Rights-Based Management, Competition, and Distributional Equity in Hawai‘i’s Largest Commercial Fishery
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Rights-Based Management, Competition, and Distributional Equity in Hawai‘i’s Largest Commercial Fishery

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  • Source:
    International Journal of the Commons, 14(1), 262–277
Filetype[PDF-1.36 MB]

  • Description:
    Many global fisheries have transitioned to rights-based management to improve bioeconomic outcomes, but several fishing communities have experienced negative social impacts. Negative social impacts are often attributed to a focus on economic efficiency and resource sustainability, with less focus on the distributional equity among fishery participants. Among rights-based systems, limited entry has been used for over a century to reduce excess fleet capacity. In 1991, a limited entry permit system was initiated in the Hawai‘i longline fleet, following years of rapid growth. The Hawai‘i system did not set an ownership cap, which presented a natural experiment to examine distributional equity in the fleet over time. We examined permit ownership changes in the Hawai‘i longline fishery using 27 years of permit transactions, then linked it to logbook landings and commercial dealer data to examine revenue inequality using the gini coefficient. We also analyzed property rights components to better understand how institutional factors affected ownership changes. We found that three distinct permit ownership groups emerged and permits, landings, and revenue became increasingly consolidated among multiple permit owners. The gini coefficient indicated that how the fishery was analyzed significantly affected measures of revenue inequality. One measure indicated that revenue inequality in the Hawai‘i limited entry system was similar to other U.S. fisheries managed by catch shares. Without an ownership cap, distributional equity in the Hawai‘i longline fleet changed significantly over time. Our findings indicate that distributional equity should be considered prior to initiating rights-based transitions in other global fisheries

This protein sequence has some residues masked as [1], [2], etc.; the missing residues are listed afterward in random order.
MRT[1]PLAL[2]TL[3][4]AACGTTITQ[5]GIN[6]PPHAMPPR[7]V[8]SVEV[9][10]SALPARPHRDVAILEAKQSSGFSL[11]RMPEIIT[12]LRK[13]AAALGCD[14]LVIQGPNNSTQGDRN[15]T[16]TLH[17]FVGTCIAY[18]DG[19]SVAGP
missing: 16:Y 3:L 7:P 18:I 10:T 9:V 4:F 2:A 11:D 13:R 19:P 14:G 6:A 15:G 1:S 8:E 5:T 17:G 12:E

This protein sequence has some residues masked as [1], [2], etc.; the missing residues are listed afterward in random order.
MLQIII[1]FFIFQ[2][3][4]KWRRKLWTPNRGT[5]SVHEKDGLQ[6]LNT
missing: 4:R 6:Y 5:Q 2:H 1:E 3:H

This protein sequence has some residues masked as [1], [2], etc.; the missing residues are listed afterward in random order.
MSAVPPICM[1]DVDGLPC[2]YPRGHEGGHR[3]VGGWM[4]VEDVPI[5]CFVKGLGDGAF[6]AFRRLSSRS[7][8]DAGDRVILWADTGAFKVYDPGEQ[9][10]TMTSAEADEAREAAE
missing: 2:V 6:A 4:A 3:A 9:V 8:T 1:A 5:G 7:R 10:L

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    CC BY
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